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What do you think of these foundations, principles, and definition of marriage? Discuss in the comments below.

These points are taken from David J. Ayers’ Christian Marriage: A Comprehensive Introduction (Lexham Press: 2019).

Comments

  1. To say marriage is a covenant and not a sacrament is to miss the point that it points to a greater reality and why marriage is for life.

    • The reason for this is because from a Reformed perspective the following is a definition of a sacrament. “A sacrament is a holy ordinance instituted by Christ, in which by sensible signs the grace of God in Christ, and the benefits of the covenant of grace, are represented, sealed, and applied to believers, and these, in turn, give expression to their faith and allegiance to God.”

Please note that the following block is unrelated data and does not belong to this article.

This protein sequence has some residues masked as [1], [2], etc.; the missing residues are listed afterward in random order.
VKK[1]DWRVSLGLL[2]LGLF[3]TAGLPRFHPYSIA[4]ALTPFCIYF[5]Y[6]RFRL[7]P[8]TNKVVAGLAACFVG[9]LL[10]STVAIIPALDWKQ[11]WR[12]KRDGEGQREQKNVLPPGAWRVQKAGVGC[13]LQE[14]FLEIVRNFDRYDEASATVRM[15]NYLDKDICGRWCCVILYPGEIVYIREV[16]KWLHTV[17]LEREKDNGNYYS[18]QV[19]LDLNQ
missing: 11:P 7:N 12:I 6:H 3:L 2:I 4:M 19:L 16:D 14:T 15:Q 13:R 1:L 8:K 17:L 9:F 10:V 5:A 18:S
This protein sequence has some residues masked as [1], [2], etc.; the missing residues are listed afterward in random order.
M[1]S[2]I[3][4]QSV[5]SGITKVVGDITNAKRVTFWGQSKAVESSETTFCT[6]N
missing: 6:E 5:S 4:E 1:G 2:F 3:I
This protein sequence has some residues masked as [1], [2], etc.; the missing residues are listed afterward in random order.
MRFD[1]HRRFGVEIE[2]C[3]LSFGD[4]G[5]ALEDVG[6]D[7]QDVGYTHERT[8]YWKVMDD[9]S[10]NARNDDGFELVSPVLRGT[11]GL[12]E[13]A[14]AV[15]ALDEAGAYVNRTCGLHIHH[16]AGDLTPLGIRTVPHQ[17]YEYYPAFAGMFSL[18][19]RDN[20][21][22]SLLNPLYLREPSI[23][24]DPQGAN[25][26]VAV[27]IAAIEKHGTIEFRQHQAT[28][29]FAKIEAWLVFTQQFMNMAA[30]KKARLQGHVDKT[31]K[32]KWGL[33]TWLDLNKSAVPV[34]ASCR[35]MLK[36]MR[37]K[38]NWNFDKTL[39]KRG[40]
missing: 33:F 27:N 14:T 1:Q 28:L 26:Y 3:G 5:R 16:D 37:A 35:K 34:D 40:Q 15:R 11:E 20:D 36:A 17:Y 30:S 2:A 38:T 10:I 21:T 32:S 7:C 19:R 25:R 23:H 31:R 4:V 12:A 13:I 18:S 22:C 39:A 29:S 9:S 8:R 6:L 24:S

— Berkhof, L. (1938). Systematic theology (p. 617). Grand Rapids, MI: Wm. B. Eerdmans publishing co.

      Marriage was not instituted by Christ, thus it is not a sacrament but it is a covenant. I know many will disagree with this definition but this explains what was said.

      • Russ Davis says:

        One can wonder why God ordained both
        1. the enlightened spiritual vision of the Reformed to see the profound nature of justification by grace alone through faith alone in Christ alone and simultaneously
        2. the spiritual blindness to fail to see the preincarnate Christ instituted